Pete Wargent blogspot

CEO AllenWargent Property Buyers, & WargentAdvisory (institutional). 6 x finance author.

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Friday, 31 October 2014

UK house prices +0.5% m/m (+9.0% y/y)

UK house prices continue in October...but momentum fading

The UK housing market continued to rise in October, up by 0.5 percent in the month and up by 9 percent over the past year.

However, momentum definitely appears to be fading as mortgage approvals decline. 

Positive indicators

On the plus side employment is rising and many of the economic indicators look strong enough.

Furthermore, mortgages are just so darned cheap. 

The average 2 year fixed rate in Britain for those with a 25 percent deposit is now an absurdly cheap 2.46 percent.

A massive 95 percent of lending to first time buyers in the UK is now on fixed rates.

We also recently saw the introduction of an unprecedented 0.99 percent fixed rate mortgage from HSBC. 

Despite this, around 60 percent of outstanding mortgages are on variable rates, but most borrowers are well placed to cope with likely hikes in 2015.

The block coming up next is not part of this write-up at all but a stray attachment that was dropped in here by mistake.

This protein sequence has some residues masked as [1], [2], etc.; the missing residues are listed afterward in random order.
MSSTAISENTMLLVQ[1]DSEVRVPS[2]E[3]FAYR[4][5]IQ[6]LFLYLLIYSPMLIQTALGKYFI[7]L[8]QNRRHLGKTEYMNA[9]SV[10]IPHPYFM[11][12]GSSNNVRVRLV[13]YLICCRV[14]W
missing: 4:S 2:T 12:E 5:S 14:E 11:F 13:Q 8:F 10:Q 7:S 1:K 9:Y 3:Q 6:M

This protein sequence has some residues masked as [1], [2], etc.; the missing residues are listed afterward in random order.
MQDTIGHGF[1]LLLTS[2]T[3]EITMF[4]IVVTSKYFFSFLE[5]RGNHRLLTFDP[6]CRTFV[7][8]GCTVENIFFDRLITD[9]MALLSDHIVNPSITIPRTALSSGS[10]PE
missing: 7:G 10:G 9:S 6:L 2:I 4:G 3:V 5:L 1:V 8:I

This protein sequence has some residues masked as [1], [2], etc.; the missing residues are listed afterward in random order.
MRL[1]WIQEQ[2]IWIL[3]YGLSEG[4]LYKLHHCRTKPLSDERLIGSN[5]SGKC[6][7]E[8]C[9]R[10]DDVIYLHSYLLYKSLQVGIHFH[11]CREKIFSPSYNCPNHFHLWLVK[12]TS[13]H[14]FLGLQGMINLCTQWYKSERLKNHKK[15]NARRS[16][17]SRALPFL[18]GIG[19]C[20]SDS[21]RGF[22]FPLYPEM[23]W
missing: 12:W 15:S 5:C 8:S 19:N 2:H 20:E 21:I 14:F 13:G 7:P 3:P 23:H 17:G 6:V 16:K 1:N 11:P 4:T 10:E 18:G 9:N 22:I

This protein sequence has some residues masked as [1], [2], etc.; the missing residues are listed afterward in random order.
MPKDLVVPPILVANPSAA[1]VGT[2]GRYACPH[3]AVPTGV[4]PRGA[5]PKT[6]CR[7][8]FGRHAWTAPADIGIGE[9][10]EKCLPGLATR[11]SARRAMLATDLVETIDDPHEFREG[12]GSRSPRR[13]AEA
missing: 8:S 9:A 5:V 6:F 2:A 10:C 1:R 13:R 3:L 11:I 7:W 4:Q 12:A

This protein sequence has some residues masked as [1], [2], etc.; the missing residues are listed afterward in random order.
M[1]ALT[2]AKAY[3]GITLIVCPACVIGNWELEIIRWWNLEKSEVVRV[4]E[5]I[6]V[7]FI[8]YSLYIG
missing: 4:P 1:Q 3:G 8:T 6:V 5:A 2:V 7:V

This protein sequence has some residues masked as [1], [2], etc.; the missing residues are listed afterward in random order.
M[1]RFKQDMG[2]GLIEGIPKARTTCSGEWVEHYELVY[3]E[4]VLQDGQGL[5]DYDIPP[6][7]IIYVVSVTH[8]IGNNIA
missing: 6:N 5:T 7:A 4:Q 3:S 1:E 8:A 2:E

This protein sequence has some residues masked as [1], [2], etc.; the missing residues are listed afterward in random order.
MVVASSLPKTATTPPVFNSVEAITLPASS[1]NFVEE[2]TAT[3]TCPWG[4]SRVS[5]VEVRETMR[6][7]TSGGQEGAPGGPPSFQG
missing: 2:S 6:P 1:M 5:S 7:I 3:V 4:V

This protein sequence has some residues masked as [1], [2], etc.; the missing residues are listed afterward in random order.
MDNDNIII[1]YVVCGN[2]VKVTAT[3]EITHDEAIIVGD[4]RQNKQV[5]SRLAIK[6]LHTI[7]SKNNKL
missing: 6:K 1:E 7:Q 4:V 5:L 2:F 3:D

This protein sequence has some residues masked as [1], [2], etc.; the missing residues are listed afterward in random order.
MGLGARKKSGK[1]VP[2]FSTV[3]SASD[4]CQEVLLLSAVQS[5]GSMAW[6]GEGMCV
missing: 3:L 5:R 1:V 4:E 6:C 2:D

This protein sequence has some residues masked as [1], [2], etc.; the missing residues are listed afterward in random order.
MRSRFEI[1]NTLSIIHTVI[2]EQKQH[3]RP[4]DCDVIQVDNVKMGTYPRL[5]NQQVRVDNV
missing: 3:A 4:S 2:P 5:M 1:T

The Bank of England has admitted that interest rates will peak at lower levels in the cycle ahead as lower interest are the "new normal" (quote). 

London leads

This has largely been a London (and Home Counties) recovery, with not very much to write home about in the regions located away from London. London prices are 21 percent higher than one year ago.

However price action and transaction levels in most of the regions has remained very slow compared to the heady pre-crisis days when spiralling household debt pushed prices higher almost everywhere.

The good times of easy gains for most regional towns are probably in the past, I'd suggest.

Interestingly, Northern Ireland index has rebounded to 346.5 (index: 1993 = 100) after having collapsed by more than 50 percent from an impressively ridiculous bubble peak of 659.4.

People like to talk about bubbles in Australia, but in truth Australian dwelling prices over the past 10 years have been far from spectacular, increasingly only moderately ahead of incomes in most cases.